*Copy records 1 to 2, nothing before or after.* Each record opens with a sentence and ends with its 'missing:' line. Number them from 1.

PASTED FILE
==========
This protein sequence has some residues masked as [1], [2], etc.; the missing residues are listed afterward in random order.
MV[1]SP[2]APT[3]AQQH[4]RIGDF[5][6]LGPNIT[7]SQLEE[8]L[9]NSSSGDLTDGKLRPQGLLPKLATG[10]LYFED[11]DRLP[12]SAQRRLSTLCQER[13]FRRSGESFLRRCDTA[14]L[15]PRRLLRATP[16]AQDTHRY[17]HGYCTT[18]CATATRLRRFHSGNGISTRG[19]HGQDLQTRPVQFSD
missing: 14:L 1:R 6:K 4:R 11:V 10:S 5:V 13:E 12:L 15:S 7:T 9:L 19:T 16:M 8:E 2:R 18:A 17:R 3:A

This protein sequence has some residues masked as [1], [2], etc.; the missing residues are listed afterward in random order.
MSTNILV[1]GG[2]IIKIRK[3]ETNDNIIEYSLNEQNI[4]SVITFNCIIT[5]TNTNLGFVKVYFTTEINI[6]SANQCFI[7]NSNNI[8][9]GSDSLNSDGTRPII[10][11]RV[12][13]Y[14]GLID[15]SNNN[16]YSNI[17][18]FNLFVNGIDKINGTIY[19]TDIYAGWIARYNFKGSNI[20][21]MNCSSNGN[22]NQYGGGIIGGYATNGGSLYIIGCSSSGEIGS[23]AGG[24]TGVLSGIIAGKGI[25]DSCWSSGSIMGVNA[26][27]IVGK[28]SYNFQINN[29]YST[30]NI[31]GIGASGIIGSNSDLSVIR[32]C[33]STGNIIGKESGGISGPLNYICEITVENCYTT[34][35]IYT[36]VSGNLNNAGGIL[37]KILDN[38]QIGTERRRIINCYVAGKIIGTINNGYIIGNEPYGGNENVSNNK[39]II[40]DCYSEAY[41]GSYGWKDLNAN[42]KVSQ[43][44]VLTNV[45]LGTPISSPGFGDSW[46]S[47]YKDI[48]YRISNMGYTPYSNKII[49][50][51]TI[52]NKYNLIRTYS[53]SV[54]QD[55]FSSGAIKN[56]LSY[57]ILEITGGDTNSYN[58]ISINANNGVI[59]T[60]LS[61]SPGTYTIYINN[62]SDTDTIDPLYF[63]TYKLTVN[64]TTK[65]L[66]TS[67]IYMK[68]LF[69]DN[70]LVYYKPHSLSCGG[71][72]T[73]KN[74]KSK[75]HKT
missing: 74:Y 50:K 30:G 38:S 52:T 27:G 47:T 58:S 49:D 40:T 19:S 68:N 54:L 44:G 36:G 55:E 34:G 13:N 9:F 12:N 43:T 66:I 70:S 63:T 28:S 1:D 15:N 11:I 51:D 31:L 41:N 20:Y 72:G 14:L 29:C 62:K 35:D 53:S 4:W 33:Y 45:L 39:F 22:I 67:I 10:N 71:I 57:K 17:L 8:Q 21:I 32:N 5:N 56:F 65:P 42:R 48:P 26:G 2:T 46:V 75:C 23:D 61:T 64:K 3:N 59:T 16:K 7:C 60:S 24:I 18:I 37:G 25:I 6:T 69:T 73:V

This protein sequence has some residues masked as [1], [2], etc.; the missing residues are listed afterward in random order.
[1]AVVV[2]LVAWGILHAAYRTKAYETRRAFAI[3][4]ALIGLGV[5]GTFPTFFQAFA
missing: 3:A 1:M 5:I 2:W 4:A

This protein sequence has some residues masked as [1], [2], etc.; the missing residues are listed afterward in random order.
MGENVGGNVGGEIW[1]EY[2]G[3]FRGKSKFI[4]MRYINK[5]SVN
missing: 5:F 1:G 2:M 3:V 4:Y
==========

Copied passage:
This protein sequence has some residues masked as [1], [2], etc.; the missing residues are listed afterward in random order.
MV[1]SP[2]APT[3]AQQH[4]RIGDF[5][6]LGPNIT[7]SQLEE[8]L[9]NSSSGDLTDGKLRPQGLLPKLATG[10]LYFED[11]DRLP[12]SAQRRLSTLCQER[13]FRRSGESFLRRCDTA[14]L[15]PRRLLRATP[16]AQDTHRY[17]HGYCTT[18]CATATRLRRFHSGNGISTRG[19]HGQDLQTRPVQFSD
missing: 14:L 1:R 6:K 4:R 11:V 10:S 5:V 13:E 12:L 15:S 7:T 9:L 19:T 16:M 8:E 2:R 18:A 17:R 3:A

This protein sequence has some residues masked as [1], [2], etc.; the missing residues are listed afterward in random order.
MSTNILV[1]GG[2]IIKIRK[3]ETNDNIIEYSLNEQNI[4]SVITFNCIIT[5]TNTNLGFVKVYFTTEINI[6]SANQCFI[7]NSNNI[8][9]GSDSLNSDGTRPII[10][11]RV[12][13]Y[14]GLID[15]SNNN[16]YSNI[17][18]FNLFVNGIDKINGTIY[19]TDIYAGWIARYNFKGSNI[20][21]MNCSSNGN[22]NQYGGGIIGGYATNGGSLYIIGCSSSGEIGS[23]AGG[24]TGVLSGIIAGKGI[25]DSCWSSGSIMGVNA[26][27]IVGK[28]SYNFQINN[29]YST[30]NI[31]GIGASGIIGSNSDLSVIR[32]C[33]STGNIIGKESGGISGPLNYICEITVENCYTT[34][35]IYT[36]VSGNLNNAGGIL[37]KILDN[38]QIGTERRRIINCYVAGKIIGTINNGYIIGNEPYGGNENVSNNK[39]II[40]DCYSEAY[41]GSYGWKDLNAN[42]KVSQ[43][44]VLTNV[45]LGTPISSPGFGDSW[46]S[47]YKDI[48]YRISNMGYTPYSNKII[49][50][51]TI[52]NKYNLIRTYS[53]SV[54]QD[55]FSSGAIKN[56]LSY[57]ILEITGGDTNSYN[58]ISINANNGVI[59]T[60]LS[61]SPGTYTIYINN[62]SDTDTIDPLYF[63]TYKLTVN[64]TTK[65]L[66]TS[67]IYMK[68]LF[69]DN[70]LVYYKPHSLSCGG[71][72]T[73]KN[74]KSK[75]HKT
missing: 74:Y 50:K 30:G 38:S 52:T 27:G 47:T 58:S 49:D 40:T 19:S 68:N 54:L 44:G 36:G 55:E 34:G 13:N 9:F 12:N 43:T 66:I 70:S 63:T 28:S 1:D 15:N 11:I 51:D 31:L 41:N 20:Y 72:G 14:L 29:C 62:K 35:D 53:S 4:W 33:Y 45:L 39:F 22:I 67:I 10:N 71:I 57:K 17:L 8:Q 21:I 32:N 5:N 56:F 65:P 42:R 48:P 26:G 2:T 46:V 75:C 23:D 61:T 64:K 3:N 59:T 16:K 7:C 60:S 24:I 18:I 37:G 25:I 6:T 69:T 73:V